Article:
Today the internet is full of noise about the Enbridge Northern Gateway decision by the feds.
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All the noise, ironically enough, makes me think about the silence of the Great Bear Rainforest — of the sea lion that popped up beside my row boat under the starriest sky I’ve ever seen while I sailed along the proposed oil tanker route three years ago.
I’m reminded of bobbing up and down on the water, thoughts coming in 60-second flashes between the breaths of a humpback whale feeding near our boat.
Now, like then, my mind moves away from all the hype to the only truth there is: clean air, clean water, wild salmon. That’s it.
My thoughts drift to the stoic face of Marven Robinson of the Gitga’at First Nation in Hartley Bay — to the people whose way of life depends on stopping this project.
And then my mind settles on the stillness and splendour of one of the world’s last untouched places … one of few places in the world that’s just as it was thousands of years ago. There's nothing like that thought to make you feel small in the scheme of things.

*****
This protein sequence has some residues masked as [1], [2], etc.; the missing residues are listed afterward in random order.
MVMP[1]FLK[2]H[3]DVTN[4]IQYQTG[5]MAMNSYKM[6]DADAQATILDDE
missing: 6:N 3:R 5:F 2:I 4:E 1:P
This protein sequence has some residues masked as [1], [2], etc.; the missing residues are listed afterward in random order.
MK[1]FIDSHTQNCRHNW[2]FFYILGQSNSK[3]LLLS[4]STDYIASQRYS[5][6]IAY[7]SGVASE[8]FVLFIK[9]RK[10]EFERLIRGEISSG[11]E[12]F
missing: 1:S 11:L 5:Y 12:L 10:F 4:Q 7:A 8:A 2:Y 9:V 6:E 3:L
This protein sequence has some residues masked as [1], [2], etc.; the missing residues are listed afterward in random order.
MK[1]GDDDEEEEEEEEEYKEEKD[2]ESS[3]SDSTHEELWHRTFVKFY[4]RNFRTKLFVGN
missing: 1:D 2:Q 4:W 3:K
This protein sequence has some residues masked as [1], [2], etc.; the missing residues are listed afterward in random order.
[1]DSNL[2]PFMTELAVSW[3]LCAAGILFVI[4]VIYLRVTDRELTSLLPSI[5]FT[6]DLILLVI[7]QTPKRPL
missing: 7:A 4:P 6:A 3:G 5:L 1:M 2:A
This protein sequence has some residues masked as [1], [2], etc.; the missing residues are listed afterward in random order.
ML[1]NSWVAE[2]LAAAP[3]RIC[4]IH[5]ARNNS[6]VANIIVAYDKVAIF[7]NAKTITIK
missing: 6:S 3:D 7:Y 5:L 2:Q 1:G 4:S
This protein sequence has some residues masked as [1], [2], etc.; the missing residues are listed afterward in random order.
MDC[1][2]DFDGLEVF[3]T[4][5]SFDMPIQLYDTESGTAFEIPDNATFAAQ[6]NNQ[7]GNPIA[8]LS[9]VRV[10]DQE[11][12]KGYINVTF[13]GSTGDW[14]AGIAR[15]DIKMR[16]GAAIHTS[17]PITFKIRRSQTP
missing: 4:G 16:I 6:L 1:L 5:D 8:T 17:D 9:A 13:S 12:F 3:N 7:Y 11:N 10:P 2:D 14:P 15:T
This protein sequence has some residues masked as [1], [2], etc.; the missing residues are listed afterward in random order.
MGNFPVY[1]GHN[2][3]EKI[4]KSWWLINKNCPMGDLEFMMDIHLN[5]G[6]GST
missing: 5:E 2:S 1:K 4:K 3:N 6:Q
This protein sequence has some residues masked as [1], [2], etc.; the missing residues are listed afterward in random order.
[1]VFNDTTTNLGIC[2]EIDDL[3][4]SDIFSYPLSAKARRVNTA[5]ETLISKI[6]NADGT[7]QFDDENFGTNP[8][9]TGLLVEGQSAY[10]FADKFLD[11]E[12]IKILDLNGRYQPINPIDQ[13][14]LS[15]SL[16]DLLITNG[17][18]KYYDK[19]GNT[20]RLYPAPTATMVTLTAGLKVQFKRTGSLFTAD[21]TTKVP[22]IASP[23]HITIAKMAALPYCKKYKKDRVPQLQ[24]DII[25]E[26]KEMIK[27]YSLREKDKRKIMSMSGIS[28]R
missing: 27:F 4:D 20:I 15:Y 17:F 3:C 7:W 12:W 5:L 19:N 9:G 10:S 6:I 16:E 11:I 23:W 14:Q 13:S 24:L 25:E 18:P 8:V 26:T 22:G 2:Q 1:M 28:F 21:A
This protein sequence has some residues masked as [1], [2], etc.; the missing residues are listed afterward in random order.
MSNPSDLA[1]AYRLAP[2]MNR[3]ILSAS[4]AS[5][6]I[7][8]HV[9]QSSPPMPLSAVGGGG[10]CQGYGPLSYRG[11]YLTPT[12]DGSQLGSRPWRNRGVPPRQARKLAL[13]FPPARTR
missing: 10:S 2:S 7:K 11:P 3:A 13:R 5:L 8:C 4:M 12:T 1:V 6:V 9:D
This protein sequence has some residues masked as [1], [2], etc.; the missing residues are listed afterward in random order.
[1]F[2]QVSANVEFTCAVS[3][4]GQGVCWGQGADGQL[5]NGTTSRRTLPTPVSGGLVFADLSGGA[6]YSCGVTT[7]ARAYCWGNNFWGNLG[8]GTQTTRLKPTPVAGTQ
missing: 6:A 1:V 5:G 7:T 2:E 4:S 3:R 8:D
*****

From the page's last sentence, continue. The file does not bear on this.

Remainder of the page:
I’ve revisited that sailing trip in my mind more times than I can count in the past three years — when Joe Oliver called pipeline opponents foreign radicals, when I found out Canada’s spy agency was monitoring public hearings on the project, when the B.C. government called on the joint review panel to reject the project, when the town of Kitimat rejected the project in a plebiscite.
At times, the polarized debate on this issue has been all-consuming. But I’ve always found solace in going back to the heart of the matter: what kind of country do we want to live in? Are we the type of people who force the risk of catastrophe on communities that say no? Or do we know when to say enough is enough?
Today pundits will write thousands of words about the political consequences of Prime Minister Stephen Harper’s decision. I'll try not to add to the noise.
But I will listen to the voices of First Nations who have rejected the pipeline and tankers on their lands and waters. And I will think of the two-thirds of British Columbians who want this project rejected or delayed. And I will be calm in knowing that thousands of groups and individuals are committed to preserving that long stillness and silence of the Great Bear Rainforest. And within that silence, the sound of opposition is deafening.
Photo: Jacob Scherr